Much of the 13th Century castle and town walls still stand
By Fiona Gale
The county archaeologist for Denbighshire explains how the town developed
Edward I created the Lordship of Denbigh in 1282 after capturing the town from Welsh noble Dafydd ap Gruffydd, with the lordship granted to Henry de Lacy, the Earl of Lincoln.
He had led some of Edward's troops into Wales along the Dee Valley in 1277 in the early stages of Edward's final campaign to take over Wales.
As soon as it was granted to Henry, work began on the construction of the castle and town walls on the top of a limestone hill. Much of the castle, the town walls, the Burgess Gate and St Hillary's chapel still remain.
Henry de Lacy granted the new borough the first charter of privileges in 1285. At this time 65 burgages were listed. These would have been predominantly English people brought in to build up and control the town.
In 1294 the town was attacked by Welsh rebels. A second charter was granted sometime between 1295 and 1305 and this only lists 45 burgages, presumably a reduced number of people following the attack. Even by this date the town was expanding outside the town walls.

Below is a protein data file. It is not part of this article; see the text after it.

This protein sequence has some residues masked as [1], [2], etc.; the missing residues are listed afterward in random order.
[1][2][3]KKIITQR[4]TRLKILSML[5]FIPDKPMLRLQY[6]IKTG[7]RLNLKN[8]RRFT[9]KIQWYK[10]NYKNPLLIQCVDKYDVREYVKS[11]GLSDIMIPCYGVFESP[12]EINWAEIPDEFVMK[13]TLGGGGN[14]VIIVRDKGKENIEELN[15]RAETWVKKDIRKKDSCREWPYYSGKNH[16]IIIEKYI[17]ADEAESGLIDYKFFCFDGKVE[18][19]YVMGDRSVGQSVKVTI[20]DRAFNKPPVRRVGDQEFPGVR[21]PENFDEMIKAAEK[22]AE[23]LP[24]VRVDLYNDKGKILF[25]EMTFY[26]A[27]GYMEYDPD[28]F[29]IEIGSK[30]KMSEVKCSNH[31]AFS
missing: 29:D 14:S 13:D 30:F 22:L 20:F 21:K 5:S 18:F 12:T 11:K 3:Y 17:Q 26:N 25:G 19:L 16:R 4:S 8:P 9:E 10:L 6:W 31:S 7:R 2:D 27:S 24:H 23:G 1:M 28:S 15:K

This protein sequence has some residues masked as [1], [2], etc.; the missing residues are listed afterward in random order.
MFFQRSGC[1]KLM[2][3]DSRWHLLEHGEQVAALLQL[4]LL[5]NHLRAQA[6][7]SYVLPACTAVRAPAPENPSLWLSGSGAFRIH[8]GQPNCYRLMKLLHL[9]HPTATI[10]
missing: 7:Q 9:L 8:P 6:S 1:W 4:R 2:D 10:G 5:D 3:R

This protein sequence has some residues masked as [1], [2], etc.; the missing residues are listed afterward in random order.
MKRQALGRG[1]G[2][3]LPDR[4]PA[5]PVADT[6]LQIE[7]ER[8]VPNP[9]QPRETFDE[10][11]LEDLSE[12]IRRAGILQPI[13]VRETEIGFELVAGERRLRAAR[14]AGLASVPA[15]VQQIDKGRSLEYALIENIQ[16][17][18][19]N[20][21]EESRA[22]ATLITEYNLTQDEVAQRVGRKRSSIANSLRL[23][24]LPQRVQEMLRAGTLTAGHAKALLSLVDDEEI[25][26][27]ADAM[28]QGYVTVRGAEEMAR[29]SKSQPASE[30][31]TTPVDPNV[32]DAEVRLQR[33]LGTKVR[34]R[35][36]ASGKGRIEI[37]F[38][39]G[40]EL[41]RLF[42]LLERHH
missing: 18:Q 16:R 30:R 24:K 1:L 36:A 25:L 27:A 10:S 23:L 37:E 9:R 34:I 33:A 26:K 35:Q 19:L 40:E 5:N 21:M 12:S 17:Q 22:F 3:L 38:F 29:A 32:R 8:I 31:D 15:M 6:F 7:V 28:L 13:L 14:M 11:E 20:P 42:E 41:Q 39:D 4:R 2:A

By 1305 there were 183 burgages were outside the town walls and only 52 inside. This pattern increased. By the time of John Speed's map, drawn in 1610 the modern street pattern outside of the medieval town walls was well established. The area outside the walls developed as the main market area for the town.
The castle and walls were substantially complete by 1305 as was St Hilary's Chapel. The main parish church for Denbigh however remained St Marcella's at nearby Whitchurch. All but the tower of St Hilary's chapel was demolished in the 1920s.
In the late 13th century the Carmelite Friary was set up in the town. Remains can be seen of the Friary church close to the Town End crossroads.
In the 16th century Robert Dudley, Earl of Leicester, held the Castle and Lordship between 1563 until he died in 1588. During this time he began the building of Leicester's Church, at the top of Bull Lane.
It is thought that he anticipated that the bishopric would be transferred from St Asaph to Denbigh. This never happened. The Market Hall (now the Library) was also built by Robert Dudley during this time.